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Tuesday, 8 April 2014

The Holder class in JAX-WS. Why and How ?

Consider the operation in the below wsdl file. It talks about a simple Port that has one operation - to update the data received. Nothing fancy about it. The service will return the updated and if necessary modified data.
<?xml version="1.0"  encoding = "UTF-8" ?>
<wsdl:definitions xmlns:xs="http://www.w3.org/2001/XMLSchema"
    xmlns:holder="http://ws.com/Service/xsd/holderws-schema"
    xmlns:wsdl="http://schemas.xmlsoap.org/wsdl/"
    xmlns:soap="http://schemas.xmlsoap.org/wsdl/soap/"
    xmlns:tns="http://ws.com/Service/holderws-ns"
    targetNamespace="http://ws.com/Service/holderws-ns">

    <wsdl:types>
        <xs:schema xmlns:xs="http://www.w3.org/2001/XMLSchema"
            elementFormDefault="qualified" targetNamespace="http://ws.com/Service/xsd/holderws-schema">
            <xs:element name="value">
                <xs:complexType>
                    <xs:all>
                        <xs:element name="name" type="xs:string" maxOccurs="1" minOccurs="1" />
                    </xs:all>
                </xs:complexType>
            </xs:element>
        </xs:schema>
    </wsdl:types>

    <wsdl:message name="Data">
        <wsdl:part element="holder:value" name="value" />
    </wsdl:message>

    <wsdl:portType name="UpdateServicePortType">
        <wsdl:operation name="execute">
            <wsdl:documentation>update the object passed </wsdl:documentation>
            <wsdl:input message="tns:Data" />
            <wsdl:output message="tns:Data" />
        </wsdl:operation>
    </wsdl:portType>

    <wsdl:binding name="UpdateServicePortTypeSoapBinding"
        type="tns:UpdateServicePortType">
        <soap:binding style="document" transport="http://schemas.xmlsoap.org/soap/http" />
        <wsdl:operation name="execute">
            <soap:operation soapAction="/Service/update" />
            <wsdl:input> <!-- If no name in port type, then none allowed in binding either -->
                <soap:body use="literal" />
            </wsdl:input>
            <wsdl:output>
                <soap:body use="literal" />
            </wsdl:output>
        </wsdl:operation>
    </wsdl:binding>

    <wsdl:service name="UpdateServicePort">
        <wsdl:port binding="tns:UpdateServicePortTypeSoapBinding" name="UpdateServicePortType">
            <soap:address location="simpleUpdate" />
        </wsdl:port>
    </wsdl:service>
</wsdl:definitions>
I decided to execute a wsdltojava command on the wsdl and below is the interface created for the endpoint:
@WebService(targetNamespace = "http://ws.com/Service/holderws-ns", name = "UpdateServicePortType")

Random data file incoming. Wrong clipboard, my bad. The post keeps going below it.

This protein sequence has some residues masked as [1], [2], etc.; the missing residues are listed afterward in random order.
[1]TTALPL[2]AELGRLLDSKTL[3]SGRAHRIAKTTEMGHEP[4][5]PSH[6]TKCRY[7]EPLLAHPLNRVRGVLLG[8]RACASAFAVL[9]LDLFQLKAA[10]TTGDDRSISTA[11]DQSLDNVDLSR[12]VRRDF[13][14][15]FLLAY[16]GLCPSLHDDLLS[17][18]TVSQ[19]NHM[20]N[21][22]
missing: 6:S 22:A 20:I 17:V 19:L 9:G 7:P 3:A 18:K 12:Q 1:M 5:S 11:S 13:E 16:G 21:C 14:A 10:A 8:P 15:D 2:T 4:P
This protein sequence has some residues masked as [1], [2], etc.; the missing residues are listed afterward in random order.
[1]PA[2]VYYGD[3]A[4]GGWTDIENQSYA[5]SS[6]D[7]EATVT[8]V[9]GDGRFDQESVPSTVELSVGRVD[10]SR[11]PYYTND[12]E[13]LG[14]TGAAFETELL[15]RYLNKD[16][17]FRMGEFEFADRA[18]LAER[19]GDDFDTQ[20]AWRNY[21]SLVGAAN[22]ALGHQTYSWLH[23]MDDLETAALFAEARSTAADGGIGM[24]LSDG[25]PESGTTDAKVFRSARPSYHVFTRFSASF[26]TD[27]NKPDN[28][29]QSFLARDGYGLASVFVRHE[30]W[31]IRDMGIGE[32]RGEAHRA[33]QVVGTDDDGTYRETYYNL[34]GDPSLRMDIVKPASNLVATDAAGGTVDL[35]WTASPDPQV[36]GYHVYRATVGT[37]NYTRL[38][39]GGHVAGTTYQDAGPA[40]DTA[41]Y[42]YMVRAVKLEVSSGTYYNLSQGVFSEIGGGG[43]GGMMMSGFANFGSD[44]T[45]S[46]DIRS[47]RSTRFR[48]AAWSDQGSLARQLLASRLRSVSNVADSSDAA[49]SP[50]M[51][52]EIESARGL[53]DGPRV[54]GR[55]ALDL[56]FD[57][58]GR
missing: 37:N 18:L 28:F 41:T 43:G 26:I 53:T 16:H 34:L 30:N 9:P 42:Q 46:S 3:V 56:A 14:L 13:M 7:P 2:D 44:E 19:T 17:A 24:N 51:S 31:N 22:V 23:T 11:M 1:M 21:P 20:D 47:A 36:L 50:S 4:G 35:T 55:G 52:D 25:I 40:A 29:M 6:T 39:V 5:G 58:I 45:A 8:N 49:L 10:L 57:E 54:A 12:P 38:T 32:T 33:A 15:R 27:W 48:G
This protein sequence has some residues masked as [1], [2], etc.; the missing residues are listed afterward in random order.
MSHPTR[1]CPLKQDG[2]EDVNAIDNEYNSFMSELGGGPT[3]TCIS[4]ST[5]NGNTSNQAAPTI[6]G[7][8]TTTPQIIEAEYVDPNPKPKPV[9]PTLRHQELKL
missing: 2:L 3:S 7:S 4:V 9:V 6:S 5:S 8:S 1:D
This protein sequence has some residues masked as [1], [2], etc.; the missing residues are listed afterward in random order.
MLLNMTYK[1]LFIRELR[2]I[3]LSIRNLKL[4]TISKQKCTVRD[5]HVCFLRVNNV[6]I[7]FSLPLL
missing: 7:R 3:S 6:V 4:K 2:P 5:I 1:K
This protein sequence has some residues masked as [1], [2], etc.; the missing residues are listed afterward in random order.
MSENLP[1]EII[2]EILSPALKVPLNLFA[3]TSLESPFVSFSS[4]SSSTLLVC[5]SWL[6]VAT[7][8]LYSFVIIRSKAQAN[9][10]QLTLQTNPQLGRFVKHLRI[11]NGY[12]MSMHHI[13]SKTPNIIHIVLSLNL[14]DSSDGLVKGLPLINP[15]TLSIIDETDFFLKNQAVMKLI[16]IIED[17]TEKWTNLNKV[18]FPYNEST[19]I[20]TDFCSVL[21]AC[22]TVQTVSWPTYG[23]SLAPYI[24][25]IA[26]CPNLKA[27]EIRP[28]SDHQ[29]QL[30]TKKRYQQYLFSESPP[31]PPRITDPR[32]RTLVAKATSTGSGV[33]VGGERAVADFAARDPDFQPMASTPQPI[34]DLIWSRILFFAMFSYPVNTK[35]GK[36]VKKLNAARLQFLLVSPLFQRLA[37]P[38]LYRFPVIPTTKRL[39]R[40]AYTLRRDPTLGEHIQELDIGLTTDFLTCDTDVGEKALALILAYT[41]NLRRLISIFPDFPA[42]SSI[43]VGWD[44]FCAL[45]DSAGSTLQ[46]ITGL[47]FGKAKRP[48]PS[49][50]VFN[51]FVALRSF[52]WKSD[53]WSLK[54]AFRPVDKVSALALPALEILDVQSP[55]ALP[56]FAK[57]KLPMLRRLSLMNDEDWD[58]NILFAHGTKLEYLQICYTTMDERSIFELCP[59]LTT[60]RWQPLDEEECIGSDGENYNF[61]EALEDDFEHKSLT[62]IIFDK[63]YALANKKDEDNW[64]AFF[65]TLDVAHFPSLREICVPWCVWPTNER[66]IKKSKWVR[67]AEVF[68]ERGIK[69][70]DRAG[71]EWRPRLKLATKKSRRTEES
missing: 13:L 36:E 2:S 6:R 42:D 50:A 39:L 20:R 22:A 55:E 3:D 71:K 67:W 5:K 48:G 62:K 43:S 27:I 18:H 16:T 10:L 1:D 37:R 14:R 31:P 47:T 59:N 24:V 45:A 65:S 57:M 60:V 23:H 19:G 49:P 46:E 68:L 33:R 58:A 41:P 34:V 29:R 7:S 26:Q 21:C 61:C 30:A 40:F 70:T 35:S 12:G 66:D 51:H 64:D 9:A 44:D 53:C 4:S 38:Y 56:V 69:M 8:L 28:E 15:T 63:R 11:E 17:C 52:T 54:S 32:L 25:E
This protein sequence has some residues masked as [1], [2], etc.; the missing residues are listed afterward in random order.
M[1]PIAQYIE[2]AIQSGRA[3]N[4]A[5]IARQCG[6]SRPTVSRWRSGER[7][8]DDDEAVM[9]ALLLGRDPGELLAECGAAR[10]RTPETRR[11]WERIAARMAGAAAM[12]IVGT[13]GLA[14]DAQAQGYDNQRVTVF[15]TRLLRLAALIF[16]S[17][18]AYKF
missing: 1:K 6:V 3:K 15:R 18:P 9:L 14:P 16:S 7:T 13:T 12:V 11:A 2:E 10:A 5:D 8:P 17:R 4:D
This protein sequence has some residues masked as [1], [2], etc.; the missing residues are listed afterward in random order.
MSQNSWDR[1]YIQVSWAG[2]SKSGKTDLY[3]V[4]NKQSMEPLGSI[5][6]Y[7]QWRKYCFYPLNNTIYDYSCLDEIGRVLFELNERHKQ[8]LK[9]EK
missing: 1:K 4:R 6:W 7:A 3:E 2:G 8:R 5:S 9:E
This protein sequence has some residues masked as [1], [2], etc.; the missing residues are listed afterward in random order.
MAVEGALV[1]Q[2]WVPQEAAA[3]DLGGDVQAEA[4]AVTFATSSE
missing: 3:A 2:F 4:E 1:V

@XmlSeeAlso({ ObjectFactory.class })
@SOAPBinding(parameterStyle = SOAPBinding.ParameterStyle.BARE)
public interface UpdateServicePortType {

  @WebMethod(action = "/Service/update")
  public void execute(
      @WebParam(partName = "value", mode = WebParam.Mode.INOUT, name = "value", 
      targetNamespace = "http://ws.com/Service/xsd/holderws-schema") Holder<Value> value);
}
This is all similar to what we have seen yet. The only new class here is the Holder. I have seen it on certain occasions being generated. The javax.xml.ws.Holder is at its simplest a very simple class that holds data. The class has a generic field in which any type of data can be held.
When would a holder be useful ??
I spent some time traversing the net and found a useful explanation here. The reason to use holders is that Java is pass by value - always pass by value:
If the above API was written as:
public void execute(@WebParam(partName = "value", mode = WebParam.Mode.INOUT,
            name = "value", targetNamespace = "http://ws.com/Service/xsd/holderws-schema") Value value) {
    // the Value reference now refers to a different value Object.
    value = update(value);
}
The execute method is trying to replace the passed object with another. Now if this were the code in CXF Servlet:
public void executeServiceEndpoint() {
    // ...
    final Value v =;// value received from client
    final UpdateServicePortType updateServicePortType;// the endpoint
    updateServicePortType.execute(value);
    // ...
    // now to write back the modified value to the response
}
Problem here is the local value reference "v" points to a different location in memory. The parameter value in execute method has been changed to refer to a different object but the CXF Servlet is not aware of this. It would end up writing back the object referenced by v back to the calling client. This is wrong.
To prevent this a holder object is used with the reference to INOUT parameter placed as field inside the holder. If this field is now updated to refer to a different object, the Servlet will be made aware of the change because the reference value inside the Holder will refer to the new location. Simple and yet to so powerful. Same is the case with OUT parameters.
public void fetch(
      @WebParam(partName = "value", mode = WebParam.Mode.OUT, name = "value", 
      targetNamespace = "http://ws.com/Service/xsd/holderws-schema") final Value value) {

  }
In case of an OUT parameter the endpoint method must fill the OUT parameter and returns it to the client. Hence the need for the holder. Its inner value field will be null and the Endpoint will update it to refer to the correct value. I tested the above web service implementation:
@WebService(serviceName = "UpdateServicePort", portName = "UpdateServicePortType", 
  targetNamespace = "http://ws.com/Service/holderws-ns", wsdlLocation = "holder.wsdl", 
  endpointInterface = "com.ws.service.holderws_ns.UpdateServicePortType")
public class UpdateServicePortTypeImpl implements UpdateServicePortType {

  private static final Logger LOG = Logger.getLogger(UpdateServicePortTypeImpl.class.getName());

  public void execute(final Holder<Value> dataHolder) {